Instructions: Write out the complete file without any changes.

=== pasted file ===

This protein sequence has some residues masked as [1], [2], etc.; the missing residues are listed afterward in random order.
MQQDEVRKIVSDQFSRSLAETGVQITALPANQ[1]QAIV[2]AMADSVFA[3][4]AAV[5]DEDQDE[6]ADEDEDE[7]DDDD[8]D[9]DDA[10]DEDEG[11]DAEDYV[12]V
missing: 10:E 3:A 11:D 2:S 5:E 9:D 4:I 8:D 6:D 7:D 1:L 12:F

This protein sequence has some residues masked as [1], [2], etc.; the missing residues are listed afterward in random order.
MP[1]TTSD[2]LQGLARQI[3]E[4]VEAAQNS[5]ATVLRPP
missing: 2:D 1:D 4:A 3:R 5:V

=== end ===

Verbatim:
This protein sequence has some residues masked as [1], [2], etc.; the missing residues are listed afterward in random order.
MQQDEVRKIVSDQFSRSLAETGVQITALPANQ[1]QAIV[2]AMADSVFA[3][4]AAV[5]DEDQDE[6]ADEDEDE[7]DDDD[8]D[9]DDA[10]DEDEG[11]DAEDYV[12]V
missing: 10:E 3:A 11:D 2:S 5:E 9:D 4:I 8:D 6:D 7:D 1:L 12:F

This protein sequence has some residues masked as [1], [2], etc.; the missing residues are listed afterward in random order.
MP[1]TTSD[2]LQGLARQI[3]E[4]VEAAQNS[5]ATVLRPP
missing: 2:D 1:D 4:A 3:R 5:V